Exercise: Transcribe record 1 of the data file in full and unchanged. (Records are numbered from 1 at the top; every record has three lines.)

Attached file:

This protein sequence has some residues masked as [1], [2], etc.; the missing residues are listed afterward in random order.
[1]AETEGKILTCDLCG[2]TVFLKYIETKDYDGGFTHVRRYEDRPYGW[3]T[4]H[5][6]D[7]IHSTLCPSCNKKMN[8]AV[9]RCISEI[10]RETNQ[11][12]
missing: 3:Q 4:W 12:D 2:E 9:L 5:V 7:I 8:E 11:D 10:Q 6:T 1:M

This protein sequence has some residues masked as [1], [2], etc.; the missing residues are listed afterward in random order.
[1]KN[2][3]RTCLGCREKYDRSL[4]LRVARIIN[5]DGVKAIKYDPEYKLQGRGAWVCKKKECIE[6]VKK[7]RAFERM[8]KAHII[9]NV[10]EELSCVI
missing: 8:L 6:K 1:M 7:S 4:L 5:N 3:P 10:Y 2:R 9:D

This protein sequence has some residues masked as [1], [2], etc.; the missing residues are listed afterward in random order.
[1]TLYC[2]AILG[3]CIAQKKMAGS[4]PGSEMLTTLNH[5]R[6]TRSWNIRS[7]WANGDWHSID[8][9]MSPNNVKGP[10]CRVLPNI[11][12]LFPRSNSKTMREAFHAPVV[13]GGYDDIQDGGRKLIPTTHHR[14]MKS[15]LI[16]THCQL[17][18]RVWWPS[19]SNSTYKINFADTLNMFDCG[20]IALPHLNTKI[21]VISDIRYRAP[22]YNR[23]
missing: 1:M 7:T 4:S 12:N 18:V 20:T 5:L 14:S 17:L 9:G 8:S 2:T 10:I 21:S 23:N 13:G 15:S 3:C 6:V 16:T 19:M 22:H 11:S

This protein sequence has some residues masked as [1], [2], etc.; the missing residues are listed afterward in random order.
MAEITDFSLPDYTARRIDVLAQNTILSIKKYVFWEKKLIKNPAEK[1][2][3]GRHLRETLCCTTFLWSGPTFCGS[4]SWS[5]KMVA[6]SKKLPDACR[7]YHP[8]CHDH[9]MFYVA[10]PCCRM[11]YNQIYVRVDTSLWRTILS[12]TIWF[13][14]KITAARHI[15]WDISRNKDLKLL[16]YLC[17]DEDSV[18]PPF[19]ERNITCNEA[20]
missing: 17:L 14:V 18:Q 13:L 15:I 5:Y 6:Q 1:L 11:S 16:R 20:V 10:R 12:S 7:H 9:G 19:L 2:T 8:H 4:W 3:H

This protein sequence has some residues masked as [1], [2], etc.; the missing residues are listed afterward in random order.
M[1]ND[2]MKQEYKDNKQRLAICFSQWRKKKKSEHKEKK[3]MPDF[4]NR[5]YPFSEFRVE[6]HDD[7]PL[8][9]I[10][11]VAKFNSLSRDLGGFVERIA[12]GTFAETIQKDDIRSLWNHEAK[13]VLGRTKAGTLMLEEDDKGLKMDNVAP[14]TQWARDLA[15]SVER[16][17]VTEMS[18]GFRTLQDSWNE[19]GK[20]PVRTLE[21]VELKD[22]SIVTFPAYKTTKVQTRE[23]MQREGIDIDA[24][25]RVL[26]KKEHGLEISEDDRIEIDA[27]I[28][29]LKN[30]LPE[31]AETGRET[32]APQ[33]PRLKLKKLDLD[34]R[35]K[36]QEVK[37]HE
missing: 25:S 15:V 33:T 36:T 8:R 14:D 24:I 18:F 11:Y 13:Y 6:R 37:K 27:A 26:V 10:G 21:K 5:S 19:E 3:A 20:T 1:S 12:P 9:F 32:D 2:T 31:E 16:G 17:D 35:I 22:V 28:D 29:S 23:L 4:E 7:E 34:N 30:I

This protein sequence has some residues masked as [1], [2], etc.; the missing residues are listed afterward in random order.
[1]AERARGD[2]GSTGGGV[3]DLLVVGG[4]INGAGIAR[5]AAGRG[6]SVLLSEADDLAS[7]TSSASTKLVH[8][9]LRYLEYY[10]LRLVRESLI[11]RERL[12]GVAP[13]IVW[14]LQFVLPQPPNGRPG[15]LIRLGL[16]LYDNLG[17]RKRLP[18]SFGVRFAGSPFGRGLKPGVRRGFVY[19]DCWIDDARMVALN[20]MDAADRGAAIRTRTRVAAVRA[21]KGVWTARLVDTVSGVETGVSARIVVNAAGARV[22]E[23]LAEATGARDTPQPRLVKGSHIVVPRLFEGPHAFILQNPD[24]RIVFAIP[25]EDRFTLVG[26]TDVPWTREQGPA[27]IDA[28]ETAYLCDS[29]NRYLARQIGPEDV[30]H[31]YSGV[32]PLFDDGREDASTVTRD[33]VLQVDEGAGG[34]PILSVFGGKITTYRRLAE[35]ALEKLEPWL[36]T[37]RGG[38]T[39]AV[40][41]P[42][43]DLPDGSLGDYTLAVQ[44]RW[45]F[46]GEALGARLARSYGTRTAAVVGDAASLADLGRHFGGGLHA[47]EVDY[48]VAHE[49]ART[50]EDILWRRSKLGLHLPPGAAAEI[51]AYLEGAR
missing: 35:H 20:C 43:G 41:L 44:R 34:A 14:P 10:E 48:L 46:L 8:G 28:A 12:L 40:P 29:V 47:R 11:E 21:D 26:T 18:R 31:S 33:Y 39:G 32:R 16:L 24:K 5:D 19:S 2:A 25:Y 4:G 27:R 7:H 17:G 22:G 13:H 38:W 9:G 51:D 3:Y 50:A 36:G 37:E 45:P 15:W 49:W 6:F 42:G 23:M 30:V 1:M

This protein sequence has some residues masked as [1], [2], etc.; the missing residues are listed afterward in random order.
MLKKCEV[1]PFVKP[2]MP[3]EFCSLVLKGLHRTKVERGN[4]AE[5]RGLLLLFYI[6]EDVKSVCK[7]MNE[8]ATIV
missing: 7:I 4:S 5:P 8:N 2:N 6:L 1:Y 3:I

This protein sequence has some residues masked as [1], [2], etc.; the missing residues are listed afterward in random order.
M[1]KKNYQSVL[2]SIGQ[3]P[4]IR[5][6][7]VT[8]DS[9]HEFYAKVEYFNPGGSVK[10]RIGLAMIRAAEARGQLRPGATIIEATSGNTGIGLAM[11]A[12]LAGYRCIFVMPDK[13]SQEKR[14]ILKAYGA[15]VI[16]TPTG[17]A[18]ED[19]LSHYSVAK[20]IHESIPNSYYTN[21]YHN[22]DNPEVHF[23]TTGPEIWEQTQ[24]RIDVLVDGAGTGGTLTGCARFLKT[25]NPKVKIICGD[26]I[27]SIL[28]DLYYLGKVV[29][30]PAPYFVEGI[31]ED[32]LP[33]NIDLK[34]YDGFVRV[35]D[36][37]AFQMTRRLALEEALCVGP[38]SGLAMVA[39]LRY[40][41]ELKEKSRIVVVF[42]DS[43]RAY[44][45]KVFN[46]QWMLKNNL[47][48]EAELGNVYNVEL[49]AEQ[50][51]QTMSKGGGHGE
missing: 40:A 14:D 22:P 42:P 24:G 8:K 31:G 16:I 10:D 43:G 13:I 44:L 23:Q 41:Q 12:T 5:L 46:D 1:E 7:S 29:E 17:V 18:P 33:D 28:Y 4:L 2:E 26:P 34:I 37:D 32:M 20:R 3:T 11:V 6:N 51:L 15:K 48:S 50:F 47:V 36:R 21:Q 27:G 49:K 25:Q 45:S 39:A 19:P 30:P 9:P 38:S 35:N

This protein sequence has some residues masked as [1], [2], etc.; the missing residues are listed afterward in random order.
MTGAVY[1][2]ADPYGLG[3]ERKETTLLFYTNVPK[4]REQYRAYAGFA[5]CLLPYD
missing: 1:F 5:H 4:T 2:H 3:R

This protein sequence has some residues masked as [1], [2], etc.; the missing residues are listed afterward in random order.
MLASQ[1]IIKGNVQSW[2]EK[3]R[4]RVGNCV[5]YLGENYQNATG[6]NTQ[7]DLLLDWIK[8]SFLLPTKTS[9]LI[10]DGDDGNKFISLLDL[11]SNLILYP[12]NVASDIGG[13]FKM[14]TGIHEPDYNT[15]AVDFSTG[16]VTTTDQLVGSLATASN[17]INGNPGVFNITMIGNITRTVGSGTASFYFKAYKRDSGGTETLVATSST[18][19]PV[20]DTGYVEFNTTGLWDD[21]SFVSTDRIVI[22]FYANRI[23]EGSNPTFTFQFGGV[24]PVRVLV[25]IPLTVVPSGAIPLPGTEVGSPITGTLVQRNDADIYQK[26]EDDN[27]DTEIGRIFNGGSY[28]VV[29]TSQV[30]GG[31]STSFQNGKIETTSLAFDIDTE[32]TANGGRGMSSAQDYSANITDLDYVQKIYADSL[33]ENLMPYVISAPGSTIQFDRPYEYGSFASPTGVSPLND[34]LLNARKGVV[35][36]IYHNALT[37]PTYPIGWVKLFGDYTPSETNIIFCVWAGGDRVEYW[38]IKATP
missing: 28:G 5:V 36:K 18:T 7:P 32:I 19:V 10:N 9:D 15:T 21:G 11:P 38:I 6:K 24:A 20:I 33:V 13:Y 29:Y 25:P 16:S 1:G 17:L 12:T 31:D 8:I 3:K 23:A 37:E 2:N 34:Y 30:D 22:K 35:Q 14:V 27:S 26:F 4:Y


This protein sequence has some residues masked as [1], [2], etc.; the missing residues are listed afterward in random order.
[1]AETEGKILTCDLCG[2]TVFLKYIETKDYDGGFTHVRRYEDRPYGW[3]T[4]H[5][6]D[7]IHSTLCPSCNKKMN[8]AV[9]RCISEI[10]RETNQ[11][12]
missing: 3:Q 4:W 12:D 2:E 9:L 5:V 7:I 8:E 11:D 10:Q 6:T 1:M